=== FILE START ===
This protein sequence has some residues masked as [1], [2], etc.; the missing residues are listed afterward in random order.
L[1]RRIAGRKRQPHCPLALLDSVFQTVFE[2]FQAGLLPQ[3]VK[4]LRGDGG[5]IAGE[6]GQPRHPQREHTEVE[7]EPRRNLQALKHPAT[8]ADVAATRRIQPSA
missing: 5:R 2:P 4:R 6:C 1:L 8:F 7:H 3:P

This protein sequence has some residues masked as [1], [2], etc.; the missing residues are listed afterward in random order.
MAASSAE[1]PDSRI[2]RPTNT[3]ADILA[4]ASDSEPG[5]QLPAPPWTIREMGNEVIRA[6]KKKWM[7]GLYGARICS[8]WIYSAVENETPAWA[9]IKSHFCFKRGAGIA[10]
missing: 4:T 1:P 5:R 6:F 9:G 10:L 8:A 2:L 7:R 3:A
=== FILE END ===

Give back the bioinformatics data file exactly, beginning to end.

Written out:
This protein sequence has some residues masked as [1], [2], etc.; the missing residues are listed afterward in random order.
L[1]RRIAGRKRQPHCPLALLDSVFQTVFE[2]FQAGLLPQ[3]VK[4]LRGDGG[5]IAGE[6]GQPRHPQREHTEVE[7]EPRRNLQALKHPAT[8]ADVAATRRIQPSA
missing: 5:R 2:P 4:R 6:C 1:L 8:F 7:H 3:P

This protein sequence has some residues masked as [1], [2], etc.; the missing residues are listed afterward in random order.
MAASSAE[1]PDSRI[2]RPTNT[3]ADILA[4]ASDSEPG[5]QLPAPPWTIREMGNEVIRA[6]KKKWM[7]GLYGARICS[8]WIYSAVENETPAWA[9]IKSHFCFKRGAGIA[10]
missing: 4:T 1:P 5:R 6:F 9:G 10:L 8:A 2:L 7:R 3:A